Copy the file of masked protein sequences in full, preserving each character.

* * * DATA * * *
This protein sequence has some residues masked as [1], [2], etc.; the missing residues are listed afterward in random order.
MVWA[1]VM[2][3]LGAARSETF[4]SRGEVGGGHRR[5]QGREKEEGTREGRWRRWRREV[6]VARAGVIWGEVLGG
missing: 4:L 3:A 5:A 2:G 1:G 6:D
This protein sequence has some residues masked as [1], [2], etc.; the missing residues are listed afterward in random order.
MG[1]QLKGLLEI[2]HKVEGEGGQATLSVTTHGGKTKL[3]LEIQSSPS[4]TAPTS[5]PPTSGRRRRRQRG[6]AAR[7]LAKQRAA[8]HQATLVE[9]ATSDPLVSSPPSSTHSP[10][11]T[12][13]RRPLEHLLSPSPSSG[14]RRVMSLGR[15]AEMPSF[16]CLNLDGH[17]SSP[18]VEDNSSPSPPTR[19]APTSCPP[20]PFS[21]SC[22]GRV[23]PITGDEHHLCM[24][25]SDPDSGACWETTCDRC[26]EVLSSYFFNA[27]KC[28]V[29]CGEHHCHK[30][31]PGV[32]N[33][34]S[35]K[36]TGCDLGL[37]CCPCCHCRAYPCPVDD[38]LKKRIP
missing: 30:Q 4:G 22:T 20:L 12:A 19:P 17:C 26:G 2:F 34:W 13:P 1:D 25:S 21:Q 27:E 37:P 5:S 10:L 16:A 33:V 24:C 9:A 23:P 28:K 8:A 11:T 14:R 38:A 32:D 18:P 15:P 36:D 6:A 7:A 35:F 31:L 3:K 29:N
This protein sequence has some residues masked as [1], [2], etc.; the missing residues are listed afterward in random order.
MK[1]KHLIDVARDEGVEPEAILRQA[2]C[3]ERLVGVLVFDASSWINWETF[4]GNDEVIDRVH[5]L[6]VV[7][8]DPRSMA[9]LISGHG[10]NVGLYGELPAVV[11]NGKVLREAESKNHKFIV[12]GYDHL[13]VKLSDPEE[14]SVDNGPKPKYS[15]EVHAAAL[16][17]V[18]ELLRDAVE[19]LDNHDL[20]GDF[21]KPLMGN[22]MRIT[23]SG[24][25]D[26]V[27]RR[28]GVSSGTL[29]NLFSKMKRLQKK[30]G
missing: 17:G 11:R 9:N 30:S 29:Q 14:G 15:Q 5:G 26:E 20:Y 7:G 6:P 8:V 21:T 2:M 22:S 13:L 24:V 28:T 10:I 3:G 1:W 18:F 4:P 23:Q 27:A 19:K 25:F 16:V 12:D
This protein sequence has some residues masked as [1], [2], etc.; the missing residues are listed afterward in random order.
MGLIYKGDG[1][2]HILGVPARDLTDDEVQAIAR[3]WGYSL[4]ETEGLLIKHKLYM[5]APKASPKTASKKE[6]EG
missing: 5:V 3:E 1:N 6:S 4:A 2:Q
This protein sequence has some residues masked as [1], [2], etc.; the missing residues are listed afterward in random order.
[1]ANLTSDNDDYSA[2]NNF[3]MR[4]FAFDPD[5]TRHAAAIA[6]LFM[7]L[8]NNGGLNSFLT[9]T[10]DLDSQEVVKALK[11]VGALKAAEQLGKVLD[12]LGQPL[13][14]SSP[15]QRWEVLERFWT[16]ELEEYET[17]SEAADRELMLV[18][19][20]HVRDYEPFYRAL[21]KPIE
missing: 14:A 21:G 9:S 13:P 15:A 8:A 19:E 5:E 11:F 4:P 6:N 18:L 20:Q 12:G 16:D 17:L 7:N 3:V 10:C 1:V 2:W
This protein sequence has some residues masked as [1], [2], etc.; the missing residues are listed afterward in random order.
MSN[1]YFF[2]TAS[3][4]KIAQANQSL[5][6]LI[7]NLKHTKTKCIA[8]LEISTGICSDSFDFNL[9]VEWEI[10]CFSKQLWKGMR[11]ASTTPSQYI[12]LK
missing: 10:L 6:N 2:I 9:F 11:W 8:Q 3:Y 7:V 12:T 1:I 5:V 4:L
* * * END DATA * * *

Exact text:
This protein sequence has some residues masked as [1], [2], etc.; the missing residues are listed afterward in random order.
MVWA[1]VM[2][3]LGAARSETF[4]SRGEVGGGHRR[5]QGREKEEGTREGRWRRWRREV[6]VARAGVIWGEVLGG
missing: 4:L 3:A 5:A 2:G 1:G 6:D
This protein sequence has some residues masked as [1], [2], etc.; the missing residues are listed afterward in random order.
MG[1]QLKGLLEI[2]HKVEGEGGQATLSVTTHGGKTKL[3]LEIQSSPS[4]TAPTS[5]PPTSGRRRRRQRG[6]AAR[7]LAKQRAA[8]HQATLVE[9]ATSDPLVSSPPSSTHSP[10][11]T[12][13]RRPLEHLLSPSPSSG[14]RRVMSLGR[15]AEMPSF[16]CLNLDGH[17]SSP[18]VEDNSSPSPPTR[19]APTSCPP[20]PFS[21]SC[22]GRV[23]PITGDEHHLCM[24][25]SDPDSGACWETTCDRC[26]EVLSSYFFNA[27]KC[28]V[29]CGEHHCHK[30][31]PGV[32]N[33][34]S[35]K[36]TGCDLGL[37]CCPCCHCRAYPCPVDD[38]LKKRIP
missing: 30:Q 4:G 22:T 20:L 12:A 19:P 17:C 26:G 2:F 34:W 13:P 1:D 25:S 21:Q 27:E 37:P 5:S 10:L 16:A 33:V 24:C 9:A 23:P 28:K 8:A 11:T 14:R 38:A 32:D 18:P 15:P 36:D 6:A 7:A 35:F 31:L 3:K 29:N
This protein sequence has some residues masked as [1], [2], etc.; the missing residues are listed afterward in random order.
MK[1]KHLIDVARDEGVEPEAILRQA[2]C[3]ERLVGVLVFDASSWINWETF[4]GNDEVIDRVH[5]L[6]VV[7][8]DPRSMA[9]LISGHG[10]NVGLYGELPAVV[11]NGKVLREAESKNHKFIV[12]GYDHL[13]VKLSDPEE[14]SVDNGPKPKYS[15]EVHAAAL[16][17]V[18]ELLRDAVE[19]LDNHDL[20]GDF[21]KPLMGN[22]MRIT[23]SG[24][25]D[26]V[27]RR[28]GVSSGTL[29]NLFSKMKRLQKK[30]G
missing: 17:G 11:R 9:N 30:S 29:Q 14:G 15:Q 5:G 26:E 20:Y 7:G 6:P 8:V 21:T 2:M 22:S 13:L 24:V 28:T 10:I 3:G 1:W 18:F 4:P 23:Q 27:A 19:K 25:F 16:V 12:D
This protein sequence has some residues masked as [1], [2], etc.; the missing residues are listed afterward in random order.
MGLIYKGDG[1][2]HILGVPARDLTDDEVQAIAR[3]WGYSL[4]ETEGLLIKHKLYM[5]APKASPKTASKKE[6]EG
missing: 5:V 3:E 1:N 6:S 4:A 2:Q
This protein sequence has some residues masked as [1], [2], etc.; the missing residues are listed afterward in random order.
[1]ANLTSDNDDYSA[2]NNF[3]MR[4]FAFDPD[5]TRHAAAIA[6]LFM[7]L[8]NNGGLNSFLT[9]T[10]DLDSQEVVKALK[11]VGALKAAEQLGKVLD[12]LGQPL[13][14]SSP[15]QRWEVLERFWT[16]ELEEYET[17]SEAADRELMLV[18][19][20]HVRDYEPFYRAL[21]KPIE
missing: 14:A 21:G 9:S 13:P 15:A 8:A 19:E 5:E 11:F 4:P 6:N 18:L 20:Q 12:G 16:D 17:L 7:N 3:V 10:C 1:V 2:W
This protein sequence has some residues masked as [1], [2], etc.; the missing residues are listed afterward in random order.
MSN[1]YFF[2]TAS[3][4]KIAQANQSL[5][6]LI[7]NLKHTKTKCIA[8]LEISTGICSDSFDFNL[9]VEWEI[10]CFSKQLWKGMR[11]ASTTPSQYI[12]LK
missing: 10:L 6:N 2:I 9:F 11:W 8:Q 3:Y 7:V 12:T 1:I 5:V 4:L